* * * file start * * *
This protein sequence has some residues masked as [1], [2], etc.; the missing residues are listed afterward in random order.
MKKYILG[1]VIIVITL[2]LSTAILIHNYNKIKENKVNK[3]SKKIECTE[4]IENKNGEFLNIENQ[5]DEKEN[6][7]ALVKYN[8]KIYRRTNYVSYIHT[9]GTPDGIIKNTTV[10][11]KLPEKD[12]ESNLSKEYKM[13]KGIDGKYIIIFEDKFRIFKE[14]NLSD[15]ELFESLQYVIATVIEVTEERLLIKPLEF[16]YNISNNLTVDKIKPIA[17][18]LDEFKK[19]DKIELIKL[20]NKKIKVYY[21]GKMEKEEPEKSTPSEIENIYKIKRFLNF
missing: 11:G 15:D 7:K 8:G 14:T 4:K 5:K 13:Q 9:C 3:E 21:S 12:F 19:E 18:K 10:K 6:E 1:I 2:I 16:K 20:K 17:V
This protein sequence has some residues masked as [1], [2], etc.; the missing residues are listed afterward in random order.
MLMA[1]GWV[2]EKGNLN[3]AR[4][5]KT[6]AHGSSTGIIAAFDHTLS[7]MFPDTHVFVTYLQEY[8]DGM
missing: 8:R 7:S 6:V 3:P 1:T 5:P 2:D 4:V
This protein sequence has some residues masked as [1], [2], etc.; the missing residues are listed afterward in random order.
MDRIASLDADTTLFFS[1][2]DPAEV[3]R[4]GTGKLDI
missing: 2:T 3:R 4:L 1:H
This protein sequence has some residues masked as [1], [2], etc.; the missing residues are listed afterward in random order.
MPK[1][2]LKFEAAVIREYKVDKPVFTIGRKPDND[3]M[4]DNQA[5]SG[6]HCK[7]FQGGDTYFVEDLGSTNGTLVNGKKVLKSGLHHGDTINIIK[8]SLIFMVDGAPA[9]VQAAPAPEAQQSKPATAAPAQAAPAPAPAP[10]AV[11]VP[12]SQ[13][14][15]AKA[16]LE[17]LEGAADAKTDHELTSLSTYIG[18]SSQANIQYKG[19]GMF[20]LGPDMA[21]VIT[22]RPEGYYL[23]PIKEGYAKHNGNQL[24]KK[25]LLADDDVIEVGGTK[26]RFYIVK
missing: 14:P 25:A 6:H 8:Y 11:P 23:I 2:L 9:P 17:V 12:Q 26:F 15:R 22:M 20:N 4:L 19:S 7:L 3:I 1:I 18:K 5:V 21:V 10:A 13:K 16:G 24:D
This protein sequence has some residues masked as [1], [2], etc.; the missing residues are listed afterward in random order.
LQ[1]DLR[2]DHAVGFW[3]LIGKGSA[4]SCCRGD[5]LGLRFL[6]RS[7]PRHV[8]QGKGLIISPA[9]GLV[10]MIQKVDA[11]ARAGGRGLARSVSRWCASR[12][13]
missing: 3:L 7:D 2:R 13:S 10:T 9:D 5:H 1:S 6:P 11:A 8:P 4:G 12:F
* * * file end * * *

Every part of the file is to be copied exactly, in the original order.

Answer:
This protein sequence has some residues masked as [1], [2], etc.; the missing residues are listed afterward in random order.
MKKYILG[1]VIIVITL[2]LSTAILIHNYNKIKENKVNK[3]SKKIECTE[4]IENKNGEFLNIENQ[5]DEKEN[6][7]ALVKYN[8]KIYRRTNYVSYIHT[9]GTPDGIIKNTTV[10][11]KLPEKD[12]ESNLSKEYKM[13]KGIDGKYIIIFEDKFRIFKE[14]NLSD[15]ELFESLQYVIATVIEVTEERLLIKPLEF[16]YNISNNLTVDKIKPIA[17][18]LDEFKK[19]DKIELIKL[20]NKKIKVYY[21]GKMEKEEPEKSTPSEIENIYKIKRFLNF
missing: 11:G 15:D 7:K 8:G 14:T 4:K 5:K 13:Q 9:C 3:E 21:S 12:F 19:E 18:K 10:K 6:E 1:I 2:I 16:K 20:K 17:V
This protein sequence has some residues masked as [1], [2], etc.; the missing residues are listed afterward in random order.
MLMA[1]GWV[2]EKGNLN[3]AR[4][5]KT[6]AHGSSTGIIAAFDHTLS[7]MFPDTHVFVTYLQEY[8]DGM
missing: 8:R 7:S 6:V 3:P 1:T 5:P 2:D 4:V
This protein sequence has some residues masked as [1], [2], etc.; the missing residues are listed afterward in random order.
MDRIASLDADTTLFFS[1][2]DPAEV[3]R[4]GTGKLDI
missing: 2:T 3:R 4:L 1:H
This protein sequence has some residues masked as [1], [2], etc.; the missing residues are listed afterward in random order.
MPK[1][2]LKFEAAVIREYKVDKPVFTIGRKPDND[3]M[4]DNQA[5]SG[6]HCK[7]FQGGDTYFVEDLGSTNGTLVNGKKVLKSGLHHGDTINIIK[8]SLIFMVDGAPA[9]VQAAPAPEAQQSKPATAAPAQAAPAPAPAP[10]AV[11]VP[12]SQ[13][14][15]AKA[16]LE[17]LEGAADAKTDHELTSLSTYIG[18]SSQANIQYKG[19]GMF[20]LGPDMA[21]VIT[22]RPEGYYL[23]PIKEGYAKHNGNQL[24]KK[25]LLADDDVIEVGGTK[26]RFYIVK
missing: 14:P 25:A 6:H 8:Y 11:P 23:I 2:L 9:P 17:V 12:Q 26:F 15:R 22:M 20:N 4:L 19:S 7:L 3:I 1:I 18:K 5:V 21:V 10:A 13:K 16:G 24:D
This protein sequence has some residues masked as [1], [2], etc.; the missing residues are listed afterward in random order.
LQ[1]DLR[2]DHAVGFW[3]LIGKGSA[4]SCCRGD[5]LGLRFL[6]RS[7]PRHV[8]QGKGLIISPA[9]GLV[10]MIQKVDA[11]ARAGGRGLARSVSRWCASR[12][13]
missing: 3:L 7:D 2:R 13:S 10:T 9:D 5:H 1:S 6:P 11:A 8:P 4:G 12:F